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 Joice <I>Gioconda Beatrice Salvadori Paleotti</I> Lussu

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Joice Gioconda Beatrice Salvadori Paleotti Lussu Famous memorial

Birth
Firenze Nova, Città Metropolitana di Firenze, Toscana, Italy
Death 4 Nov 1998 (aged 86)
Rome, Città Metropolitana di Roma Capitale, Lazio, Italy
Burial Rome, Città Metropolitana di Roma Capitale, Lazio, Italy
Memorial ID 232199151 View Source

Partisan, writer, translator and Italian poet, silver medal for military valor, captain in the Justice and Freedom brigades, sister of the historian and anti-fascist Max Salvadori and second wife of the politician and writer Emilio Lussu. Joyce's fate was already marked by her childhood. She was little more than a child when on the walls of Florence she wrote "down with the Duce" receiving, in exchange, the slaps of a black shirt. A rebellious spirit, certainly the son of the anti-fascist and libertarian education that her parents had given her. Her father, Guglielmo Salvadori, and mother, Giacinta Galletti, were both scions of rather wealthy families, but they had chosen to refuse comforts and inheritances to build their own path of life independently. The Salvadori, due to Guglielmo's collaboration with newspapers across the Channel, were forced to leave Italy in the mid-twenties to move to Switzerland. For Joyce this was the first of an infinite series of journeys, chosen or imposed, that characterized her entire existence. By commuting between the Swiss country and Italy, Joyce managed to graduate and thanks to the cosmopolitan and liberal circles frequented by her parents, she soon developed a great critical capacity and a solid intellectual education. She moved to Germany to study philosophy, and in Heidelberg she witnessed the emergence of Nazism and she lived with anger and anguish the absence of reaction from the academic and political circles she frequented. She thus left Germany and, together with her brother Max, entered Giustizia e Libertà, the clandestine anti-fascist formation founded by Carlo and Nello Rosselli. Within this experience, she met Emilio Lussu, who a few years later will become her life and fight partner. After emigrating to Portugal, France, England, and even to Africa for a short period, Joyce lived in hiding for a long time, even adapting to the role of forger to contribute to the expatriation of anti-fascist exiles. She will return to Italy the day after 25 July 1943 to join the nascent Resistance, and as a partisan she will carry out delicate liaison missions with the Allies. After the war, after having first served in the Action Party and, after the latter's dissolution, for a short time in the Socialist Party, she devoted much of her political commitment to the fight against imperialism. After meeting poets of the caliber of Nazim Hikmet and Agostinho Neto, she traslated their works in Italy for the first time, trying to raise public awareness of anti-colonial struggles. In the last years of her life, she will ceaselessly continue her work as a writer, dedicating herself in particular to the gender issue through the recovery of the oral memory of her places of origin. She died at the age of 86. A funerary stone commemorates her, together with Emilio Lussu, at the entrance to the Acattolico cemetery of Rome, in the Testaccio district. She died at the age of 86. A funerary stone commemorates her, together with Emilio Lussu, at the entrance to the non-Catholic cemetery of Rome, in the Testaccio district.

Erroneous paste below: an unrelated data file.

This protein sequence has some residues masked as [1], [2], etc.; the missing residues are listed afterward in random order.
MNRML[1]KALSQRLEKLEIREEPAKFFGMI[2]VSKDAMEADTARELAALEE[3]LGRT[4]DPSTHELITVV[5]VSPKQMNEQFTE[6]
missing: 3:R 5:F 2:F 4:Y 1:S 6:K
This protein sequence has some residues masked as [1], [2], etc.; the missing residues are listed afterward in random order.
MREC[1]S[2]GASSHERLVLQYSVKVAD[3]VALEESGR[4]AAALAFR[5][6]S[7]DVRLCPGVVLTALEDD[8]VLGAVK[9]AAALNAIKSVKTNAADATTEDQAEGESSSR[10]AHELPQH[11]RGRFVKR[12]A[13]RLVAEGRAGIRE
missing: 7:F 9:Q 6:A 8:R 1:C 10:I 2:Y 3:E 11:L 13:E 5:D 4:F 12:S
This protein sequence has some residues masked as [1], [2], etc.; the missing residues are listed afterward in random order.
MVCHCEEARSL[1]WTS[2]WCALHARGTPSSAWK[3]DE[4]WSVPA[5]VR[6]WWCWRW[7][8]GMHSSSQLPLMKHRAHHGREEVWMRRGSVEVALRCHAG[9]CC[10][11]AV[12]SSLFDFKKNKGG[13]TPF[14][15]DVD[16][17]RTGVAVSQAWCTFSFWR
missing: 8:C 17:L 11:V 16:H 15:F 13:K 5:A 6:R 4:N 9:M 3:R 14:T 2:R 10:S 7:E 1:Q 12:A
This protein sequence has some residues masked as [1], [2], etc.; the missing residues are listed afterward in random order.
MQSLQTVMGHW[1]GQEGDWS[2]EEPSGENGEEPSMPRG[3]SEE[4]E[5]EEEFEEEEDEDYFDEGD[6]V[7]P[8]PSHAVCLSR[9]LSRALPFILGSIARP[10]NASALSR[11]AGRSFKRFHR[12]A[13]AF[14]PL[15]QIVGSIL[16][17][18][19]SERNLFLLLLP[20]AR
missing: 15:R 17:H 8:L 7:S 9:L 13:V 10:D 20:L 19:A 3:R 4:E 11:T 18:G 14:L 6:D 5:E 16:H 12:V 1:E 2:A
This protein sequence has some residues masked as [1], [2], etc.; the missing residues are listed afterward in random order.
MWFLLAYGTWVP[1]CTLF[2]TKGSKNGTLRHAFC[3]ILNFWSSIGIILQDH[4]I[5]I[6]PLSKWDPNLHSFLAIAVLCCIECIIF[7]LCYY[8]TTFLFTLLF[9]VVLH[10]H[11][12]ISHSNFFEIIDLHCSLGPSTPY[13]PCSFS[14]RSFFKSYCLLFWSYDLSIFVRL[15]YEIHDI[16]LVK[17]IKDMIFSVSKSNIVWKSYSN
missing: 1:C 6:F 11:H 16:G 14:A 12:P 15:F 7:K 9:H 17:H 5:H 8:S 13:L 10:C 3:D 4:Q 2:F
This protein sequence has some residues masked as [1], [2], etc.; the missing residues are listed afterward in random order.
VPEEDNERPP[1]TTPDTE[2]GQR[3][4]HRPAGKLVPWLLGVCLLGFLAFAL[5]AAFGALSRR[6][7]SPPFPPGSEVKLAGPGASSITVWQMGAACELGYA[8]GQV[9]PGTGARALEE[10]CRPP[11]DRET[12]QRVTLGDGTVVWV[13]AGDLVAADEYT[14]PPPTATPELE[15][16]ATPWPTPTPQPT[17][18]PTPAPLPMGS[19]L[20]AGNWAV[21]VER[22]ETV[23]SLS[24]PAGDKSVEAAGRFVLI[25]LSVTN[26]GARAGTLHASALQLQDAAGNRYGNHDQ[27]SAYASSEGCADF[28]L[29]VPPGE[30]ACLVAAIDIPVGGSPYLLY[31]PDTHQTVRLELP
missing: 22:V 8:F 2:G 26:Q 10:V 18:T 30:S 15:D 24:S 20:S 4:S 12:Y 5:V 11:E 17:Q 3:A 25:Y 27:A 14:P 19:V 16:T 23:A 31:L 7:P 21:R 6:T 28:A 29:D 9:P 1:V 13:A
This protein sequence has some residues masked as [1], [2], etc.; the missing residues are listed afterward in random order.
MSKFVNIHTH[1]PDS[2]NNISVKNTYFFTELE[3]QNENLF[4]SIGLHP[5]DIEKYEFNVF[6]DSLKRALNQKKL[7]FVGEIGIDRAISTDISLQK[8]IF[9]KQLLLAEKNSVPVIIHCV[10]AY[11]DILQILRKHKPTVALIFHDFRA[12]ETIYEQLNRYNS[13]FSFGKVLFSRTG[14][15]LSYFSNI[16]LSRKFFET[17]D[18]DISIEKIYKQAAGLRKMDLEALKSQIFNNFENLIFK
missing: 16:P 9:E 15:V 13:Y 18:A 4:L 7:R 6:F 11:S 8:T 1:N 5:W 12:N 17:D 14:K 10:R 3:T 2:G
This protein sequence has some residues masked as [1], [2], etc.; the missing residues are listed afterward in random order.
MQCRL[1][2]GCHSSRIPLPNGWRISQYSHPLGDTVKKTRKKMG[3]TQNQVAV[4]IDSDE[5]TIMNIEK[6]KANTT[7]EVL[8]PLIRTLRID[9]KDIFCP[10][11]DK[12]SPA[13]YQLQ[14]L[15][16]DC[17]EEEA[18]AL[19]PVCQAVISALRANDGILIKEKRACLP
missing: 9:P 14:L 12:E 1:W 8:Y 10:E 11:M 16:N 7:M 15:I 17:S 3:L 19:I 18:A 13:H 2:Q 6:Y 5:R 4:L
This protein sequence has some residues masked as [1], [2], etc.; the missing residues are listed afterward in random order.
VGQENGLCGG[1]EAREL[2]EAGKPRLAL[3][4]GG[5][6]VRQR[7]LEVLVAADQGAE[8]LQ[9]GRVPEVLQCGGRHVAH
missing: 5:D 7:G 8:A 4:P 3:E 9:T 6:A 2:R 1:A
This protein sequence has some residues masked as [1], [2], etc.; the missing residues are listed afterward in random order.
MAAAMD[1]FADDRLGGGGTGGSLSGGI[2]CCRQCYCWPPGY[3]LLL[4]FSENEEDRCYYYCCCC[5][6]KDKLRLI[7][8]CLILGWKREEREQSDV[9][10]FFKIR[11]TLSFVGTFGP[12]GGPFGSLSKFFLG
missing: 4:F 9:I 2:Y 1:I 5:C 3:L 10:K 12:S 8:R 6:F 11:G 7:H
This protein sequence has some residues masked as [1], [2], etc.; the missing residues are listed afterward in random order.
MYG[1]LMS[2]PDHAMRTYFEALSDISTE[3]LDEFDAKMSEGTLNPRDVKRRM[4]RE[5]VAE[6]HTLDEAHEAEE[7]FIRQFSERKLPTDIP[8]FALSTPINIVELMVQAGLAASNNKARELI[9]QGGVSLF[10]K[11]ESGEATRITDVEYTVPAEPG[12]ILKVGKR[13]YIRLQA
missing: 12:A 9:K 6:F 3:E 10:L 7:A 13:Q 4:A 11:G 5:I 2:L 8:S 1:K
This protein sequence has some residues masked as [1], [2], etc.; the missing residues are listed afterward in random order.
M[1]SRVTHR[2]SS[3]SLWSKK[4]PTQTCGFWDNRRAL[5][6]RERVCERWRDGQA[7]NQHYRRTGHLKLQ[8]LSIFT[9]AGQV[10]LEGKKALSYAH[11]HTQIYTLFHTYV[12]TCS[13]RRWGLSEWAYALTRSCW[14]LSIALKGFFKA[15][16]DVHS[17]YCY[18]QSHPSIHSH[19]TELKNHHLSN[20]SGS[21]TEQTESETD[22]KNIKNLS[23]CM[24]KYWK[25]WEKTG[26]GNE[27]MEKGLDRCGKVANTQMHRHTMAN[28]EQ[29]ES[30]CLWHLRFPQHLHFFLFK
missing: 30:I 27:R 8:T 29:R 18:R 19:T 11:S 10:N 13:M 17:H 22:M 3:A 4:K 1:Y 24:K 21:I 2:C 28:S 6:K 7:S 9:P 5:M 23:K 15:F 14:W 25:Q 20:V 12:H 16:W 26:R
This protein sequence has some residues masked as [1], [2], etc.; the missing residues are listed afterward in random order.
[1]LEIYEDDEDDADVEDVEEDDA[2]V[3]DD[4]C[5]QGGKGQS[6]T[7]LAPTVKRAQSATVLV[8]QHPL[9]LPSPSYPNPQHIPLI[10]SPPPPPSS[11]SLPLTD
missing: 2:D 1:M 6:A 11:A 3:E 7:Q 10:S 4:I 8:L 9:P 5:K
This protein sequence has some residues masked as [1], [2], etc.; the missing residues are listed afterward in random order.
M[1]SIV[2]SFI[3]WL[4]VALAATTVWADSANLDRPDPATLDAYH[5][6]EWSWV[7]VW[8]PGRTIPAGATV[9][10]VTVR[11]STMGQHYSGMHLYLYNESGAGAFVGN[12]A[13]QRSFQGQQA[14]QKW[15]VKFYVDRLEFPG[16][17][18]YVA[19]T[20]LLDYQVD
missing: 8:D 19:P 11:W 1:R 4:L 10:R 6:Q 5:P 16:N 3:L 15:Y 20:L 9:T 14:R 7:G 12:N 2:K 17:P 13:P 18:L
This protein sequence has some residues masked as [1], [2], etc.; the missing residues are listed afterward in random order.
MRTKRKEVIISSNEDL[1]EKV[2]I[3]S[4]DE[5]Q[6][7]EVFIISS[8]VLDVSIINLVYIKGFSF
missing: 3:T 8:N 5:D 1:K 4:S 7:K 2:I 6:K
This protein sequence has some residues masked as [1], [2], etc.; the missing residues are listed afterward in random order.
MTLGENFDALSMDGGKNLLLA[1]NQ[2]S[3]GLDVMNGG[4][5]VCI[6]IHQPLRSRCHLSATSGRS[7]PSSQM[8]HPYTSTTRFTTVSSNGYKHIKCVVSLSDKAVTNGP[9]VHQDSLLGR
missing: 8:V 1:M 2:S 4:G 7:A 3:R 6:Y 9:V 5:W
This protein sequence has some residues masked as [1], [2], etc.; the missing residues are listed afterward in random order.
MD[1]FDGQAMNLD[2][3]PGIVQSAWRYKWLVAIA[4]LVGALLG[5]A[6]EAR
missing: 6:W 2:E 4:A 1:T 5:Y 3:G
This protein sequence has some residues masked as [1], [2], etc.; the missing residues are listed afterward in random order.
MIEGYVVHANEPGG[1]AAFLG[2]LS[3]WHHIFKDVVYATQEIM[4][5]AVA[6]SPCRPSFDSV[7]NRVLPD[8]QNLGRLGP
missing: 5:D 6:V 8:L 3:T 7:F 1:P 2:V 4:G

Bio by: Ruggero

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  • Maintained by: Find a Grave
  • Originally Created by: Ruggero
  • Added: 18 Sep 2021
  • Find a Grave Memorial 232199151
  • Find a Grave, database and images (https://www.findagrave.com/memorial/232199151/joice-lussu : accessed ), memorial page for Joice Gioconda Beatrice Salvadori Paleotti Lussu (8 May 1912–4 Nov 1998), Find a Grave Memorial ID 232199151, citing Campo Cestio, Rome, Città Metropolitana di Roma Capitale, Lazio, Italy ; Maintained by Find a Grave .